With David DeCastro’s Steelers career coming to an end it is time to assess his legacy. That can be tricky with offensive lineman, who don’t generate statistics to compile and compare. But that doesn’t matter with David DeCastro, because DeCastro defined himself with his attitude.
Every great player authors signature plays. Think:
- Franco Harris in the Immaculate Reception
- John Stallworth with 60-Prevent-Slot-Hook-And-Go in Super Bowl XIV
- Rod Woodson’s forced fumble in the 1989 Steelers upset of the Oilers
- Troy Polamalu’s pick six in the 2008 AFC Championship
Offensive lineman author signature plays too, but these by definition come in a supporting role. Alan Faneca’s block that swung Willie Parker’s 75 yard run in Super Bowl XL comes to mind. But each of those has something common: They all they shifted the outcome of playoff games at critical junctures.
David DeCastro’s signature play is unique because it came during the regular season and actually cost the Steelers 15 yards during a 2 minute drill!
IT came on a balmy Sunday night during September 2014 in Carolina. The Steelers had opened the season with a nail biter win over the Browns and then gotten ripped apart by the Ravens. The Carolina Panthers were coming off of a 12-4 season and were seen as NFC contenders.
As half-time approached, the Steelers hung to a slim 6-3 lead thanks to two Shaun Suisham field goals. Ben Roethlisberger was running the two-minute drill and the Steelers were sniffing the Red Zone. Roethlisberger hit Justin Brown for a 4 yard gain.
Luke Kuechly tackled him. He stripped the ball from Brown after the whistle and held him down as he tried to get up. Then, when both got to their feet, Luke Kuechly pushed Brown, as if to remind him who was the biggest boy on the block.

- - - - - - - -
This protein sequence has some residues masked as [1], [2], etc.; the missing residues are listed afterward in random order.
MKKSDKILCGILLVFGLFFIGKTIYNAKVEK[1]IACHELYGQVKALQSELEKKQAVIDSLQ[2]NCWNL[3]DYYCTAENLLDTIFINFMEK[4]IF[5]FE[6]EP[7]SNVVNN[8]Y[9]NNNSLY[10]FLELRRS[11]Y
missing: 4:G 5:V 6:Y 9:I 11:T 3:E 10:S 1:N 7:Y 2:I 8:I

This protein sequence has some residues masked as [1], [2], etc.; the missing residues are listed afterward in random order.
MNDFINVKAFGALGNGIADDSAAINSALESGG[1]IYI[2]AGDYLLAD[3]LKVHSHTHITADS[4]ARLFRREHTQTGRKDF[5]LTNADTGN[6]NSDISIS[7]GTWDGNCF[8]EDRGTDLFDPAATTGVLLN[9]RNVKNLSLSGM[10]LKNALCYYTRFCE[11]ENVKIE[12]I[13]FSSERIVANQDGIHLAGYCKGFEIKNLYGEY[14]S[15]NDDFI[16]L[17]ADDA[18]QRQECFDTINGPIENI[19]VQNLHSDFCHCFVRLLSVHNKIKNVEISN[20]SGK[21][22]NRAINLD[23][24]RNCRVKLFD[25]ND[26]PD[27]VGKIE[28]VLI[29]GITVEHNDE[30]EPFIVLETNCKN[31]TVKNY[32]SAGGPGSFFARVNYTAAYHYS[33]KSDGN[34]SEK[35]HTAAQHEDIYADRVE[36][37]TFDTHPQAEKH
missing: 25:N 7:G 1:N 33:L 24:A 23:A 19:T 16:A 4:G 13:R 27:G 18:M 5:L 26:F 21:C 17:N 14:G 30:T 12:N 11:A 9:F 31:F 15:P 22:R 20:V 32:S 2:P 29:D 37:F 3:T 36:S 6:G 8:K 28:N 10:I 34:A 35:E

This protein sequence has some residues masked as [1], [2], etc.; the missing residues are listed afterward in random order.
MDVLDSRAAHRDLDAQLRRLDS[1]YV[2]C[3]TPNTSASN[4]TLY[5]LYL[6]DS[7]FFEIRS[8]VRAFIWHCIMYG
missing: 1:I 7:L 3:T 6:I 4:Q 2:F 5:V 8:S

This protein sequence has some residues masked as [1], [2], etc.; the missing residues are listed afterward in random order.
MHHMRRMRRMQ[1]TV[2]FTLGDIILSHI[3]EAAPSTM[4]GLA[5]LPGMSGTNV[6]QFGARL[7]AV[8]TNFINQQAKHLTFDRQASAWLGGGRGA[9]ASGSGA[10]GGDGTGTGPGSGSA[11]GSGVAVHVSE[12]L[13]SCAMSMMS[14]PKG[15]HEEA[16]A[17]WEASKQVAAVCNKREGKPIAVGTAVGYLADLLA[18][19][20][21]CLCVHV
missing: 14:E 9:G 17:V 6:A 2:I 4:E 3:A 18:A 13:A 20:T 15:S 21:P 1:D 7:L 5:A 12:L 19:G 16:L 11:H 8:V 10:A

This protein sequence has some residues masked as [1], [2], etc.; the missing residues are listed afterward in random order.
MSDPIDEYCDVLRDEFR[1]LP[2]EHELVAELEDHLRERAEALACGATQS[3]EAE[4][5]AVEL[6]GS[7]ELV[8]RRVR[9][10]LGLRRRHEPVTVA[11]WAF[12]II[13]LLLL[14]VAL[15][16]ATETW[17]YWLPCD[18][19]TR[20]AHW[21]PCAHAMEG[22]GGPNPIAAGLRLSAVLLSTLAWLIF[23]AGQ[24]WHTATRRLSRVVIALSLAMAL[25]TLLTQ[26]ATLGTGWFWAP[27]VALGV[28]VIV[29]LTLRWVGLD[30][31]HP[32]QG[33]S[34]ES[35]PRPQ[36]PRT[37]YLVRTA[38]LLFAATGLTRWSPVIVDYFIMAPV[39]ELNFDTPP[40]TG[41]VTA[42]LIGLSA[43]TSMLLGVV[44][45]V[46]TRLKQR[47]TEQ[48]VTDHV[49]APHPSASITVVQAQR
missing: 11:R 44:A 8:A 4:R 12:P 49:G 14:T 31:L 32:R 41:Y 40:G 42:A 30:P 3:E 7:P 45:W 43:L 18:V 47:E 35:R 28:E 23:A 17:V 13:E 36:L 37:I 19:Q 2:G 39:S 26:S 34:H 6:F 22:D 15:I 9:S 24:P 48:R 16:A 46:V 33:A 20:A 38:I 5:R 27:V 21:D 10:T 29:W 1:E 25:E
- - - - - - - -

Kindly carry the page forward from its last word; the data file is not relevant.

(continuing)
- David DeCastro saw it from across the field and was having NONE of it.
He crossed the distance and unloaded on Kuechly. The linebacker remained on his feet, but DeCastro had put him in his place. All this happened right in front of the official, who flagged DeCastro for 15 yards and essentially ended any chance of a touchdown. (Suisham did make a 45 yarder for a 9-6 half time lead.)
You call a 15 yarder at the 28 with 33 second to play a costly penalty? Fine, I’ll call it addition by subtraction.
- It may have been the most important play authored by the offensive line during the Tomlin era.
Offensive line is one spot on the depth chart that transcends measurables. Sure, offensive lineman must be big. They need strength, a lot of strength. Agility is essential. But more than anything else, they need attitude. And they need a little streak of nasty. Because at their core, successful offensive lineman impose their will.
- David DeCastro embodied it all on that one play.
Justin Brown was first year player and roster bubble baby who’d worked himself up from the practice squad. The Steelers cut him before the season’s end. Most fans didn’t who he was then let alone remember him today.
None of that mattered to David DeCastro. He made it clear to Kuechly, the Partners and the rest of the NFL that these Pittsburgh Steelers weren’t going to be intimated, they were going to be the intimidators.
- To be generous, the Steelers offensive line had been a mess up until that point in the Tomlin era.
During those early years, the team’s strategy on offensive line was “Plug and Patch.” They’d sign guys and then cut them in the middle of their contract. Kevin Colbert and Mike Tomlin began moving away from that in 2010 by picking Maurkice Pouncey, Marcus Gilbert in 2011 and DeCastro in 2014.
- But DeCastro’s shove of Kuechly marks the moment when the offensive line turned a corner.
The late, legendary scribe Ivan Cole labeled the offensive line’s performance against the Panthers as “scary good.” Scary good it was. The game marked the last time that the Steelers had two 100 yard rushers in the same game, as Le’Veon Bell ran for 141 yards and LeGarrette Blount ran for 118 – in mop up time.
Sure, Bell and Blount had runs of 81 and 50 yards, but that’s the point: The offensive line was in full road grading mode that night, open holes that you could drive trucks through.
- From that point on until the 2019 season the Steelers offensive line wasn’t just a team strength but one of the NFL’s best.
David DeCastro was one of the foundations of that group and attitude was the difference maker that DeCastro brought to the table.